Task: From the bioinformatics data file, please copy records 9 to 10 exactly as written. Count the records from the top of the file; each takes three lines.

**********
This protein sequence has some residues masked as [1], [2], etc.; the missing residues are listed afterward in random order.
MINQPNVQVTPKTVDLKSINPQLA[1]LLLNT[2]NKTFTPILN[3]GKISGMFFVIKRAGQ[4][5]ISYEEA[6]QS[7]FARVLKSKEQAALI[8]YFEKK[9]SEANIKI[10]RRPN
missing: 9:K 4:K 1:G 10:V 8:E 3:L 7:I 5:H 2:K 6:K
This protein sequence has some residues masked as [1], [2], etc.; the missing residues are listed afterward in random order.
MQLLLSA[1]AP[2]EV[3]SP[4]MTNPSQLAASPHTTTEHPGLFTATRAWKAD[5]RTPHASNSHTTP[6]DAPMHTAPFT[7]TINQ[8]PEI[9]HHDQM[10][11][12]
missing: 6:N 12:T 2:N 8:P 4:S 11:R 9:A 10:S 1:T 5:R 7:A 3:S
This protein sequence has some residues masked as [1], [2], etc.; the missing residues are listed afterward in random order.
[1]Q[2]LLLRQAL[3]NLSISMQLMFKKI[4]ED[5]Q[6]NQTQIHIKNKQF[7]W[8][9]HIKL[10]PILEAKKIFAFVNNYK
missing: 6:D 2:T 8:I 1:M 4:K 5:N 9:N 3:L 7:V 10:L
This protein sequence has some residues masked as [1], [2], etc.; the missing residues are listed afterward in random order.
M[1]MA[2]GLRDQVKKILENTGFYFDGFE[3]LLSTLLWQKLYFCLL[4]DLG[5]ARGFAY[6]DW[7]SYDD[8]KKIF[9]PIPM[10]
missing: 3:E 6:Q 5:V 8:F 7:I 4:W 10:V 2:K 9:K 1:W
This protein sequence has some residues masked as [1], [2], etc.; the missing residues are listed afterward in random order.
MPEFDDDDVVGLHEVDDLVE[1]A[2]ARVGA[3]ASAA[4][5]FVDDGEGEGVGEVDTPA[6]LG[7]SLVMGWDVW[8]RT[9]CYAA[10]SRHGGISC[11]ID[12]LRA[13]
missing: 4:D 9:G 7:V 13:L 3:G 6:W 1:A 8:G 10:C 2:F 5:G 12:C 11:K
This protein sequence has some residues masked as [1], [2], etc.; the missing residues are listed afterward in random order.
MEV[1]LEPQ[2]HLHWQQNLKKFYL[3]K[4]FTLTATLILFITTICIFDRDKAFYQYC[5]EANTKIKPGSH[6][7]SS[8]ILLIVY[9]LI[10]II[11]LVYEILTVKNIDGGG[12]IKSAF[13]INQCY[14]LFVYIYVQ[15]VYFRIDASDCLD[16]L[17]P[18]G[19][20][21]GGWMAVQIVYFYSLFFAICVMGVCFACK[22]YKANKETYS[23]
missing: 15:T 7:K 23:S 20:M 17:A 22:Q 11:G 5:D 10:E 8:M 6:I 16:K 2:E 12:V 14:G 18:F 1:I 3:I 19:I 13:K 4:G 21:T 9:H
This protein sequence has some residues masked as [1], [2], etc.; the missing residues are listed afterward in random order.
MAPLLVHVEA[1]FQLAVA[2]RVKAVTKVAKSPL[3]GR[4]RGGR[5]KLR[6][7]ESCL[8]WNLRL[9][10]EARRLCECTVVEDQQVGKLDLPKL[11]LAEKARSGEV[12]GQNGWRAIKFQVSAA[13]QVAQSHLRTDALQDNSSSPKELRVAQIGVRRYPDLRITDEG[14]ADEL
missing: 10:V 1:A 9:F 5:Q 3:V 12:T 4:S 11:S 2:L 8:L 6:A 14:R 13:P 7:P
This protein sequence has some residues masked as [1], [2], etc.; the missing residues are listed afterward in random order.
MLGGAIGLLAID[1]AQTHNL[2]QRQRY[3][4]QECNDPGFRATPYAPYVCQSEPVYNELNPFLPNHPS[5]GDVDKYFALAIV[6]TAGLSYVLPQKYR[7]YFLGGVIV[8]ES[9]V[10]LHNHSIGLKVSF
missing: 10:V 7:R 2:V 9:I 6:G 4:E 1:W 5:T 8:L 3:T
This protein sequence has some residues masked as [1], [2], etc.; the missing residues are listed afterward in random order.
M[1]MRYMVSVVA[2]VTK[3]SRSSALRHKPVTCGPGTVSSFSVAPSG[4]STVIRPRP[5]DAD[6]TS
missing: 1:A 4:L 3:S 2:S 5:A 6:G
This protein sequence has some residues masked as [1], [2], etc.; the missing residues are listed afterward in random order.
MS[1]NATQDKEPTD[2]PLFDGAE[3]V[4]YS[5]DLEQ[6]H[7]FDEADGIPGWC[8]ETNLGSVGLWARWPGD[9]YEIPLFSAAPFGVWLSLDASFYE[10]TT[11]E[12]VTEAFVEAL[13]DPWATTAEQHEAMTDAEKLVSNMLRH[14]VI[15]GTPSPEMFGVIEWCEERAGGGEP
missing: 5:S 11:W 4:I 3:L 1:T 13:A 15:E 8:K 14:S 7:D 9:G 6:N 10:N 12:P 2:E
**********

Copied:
This protein sequence has some residues masked as [1], [2], etc.; the missing residues are listed afterward in random order.
M[1]MRYMVSVVA[2]VTK[3]SRSSALRHKPVTCGPGTVSSFSVAPSG[4]STVIRPRP[5]DAD[6]TS
missing: 1:A 4:L 3:S 2:S 5:A 6:G
This protein sequence has some residues masked as [1], [2], etc.; the missing residues are listed afterward in random order.
MS[1]NATQDKEPTD[2]PLFDGAE[3]V[4]YS[5]DLEQ[6]H[7]FDEADGIPGWC[8]ETNLGSVGLWARWPGD[9]YEIPLFSAAPFGVWLSLDASFYE[10]TT[11]E[12]VTEAFVEAL[13]DPWATTAEQHEAMTDAEKLVSNMLRH[14]VI[15]GTPSPEMFGVIEWCEERAGGGEP
missing: 5:S 11:W 4:I 3:L 1:T 13:A 15:E 8:K 14:S 7:D 9:G 6:N 10:N 12:P 2:E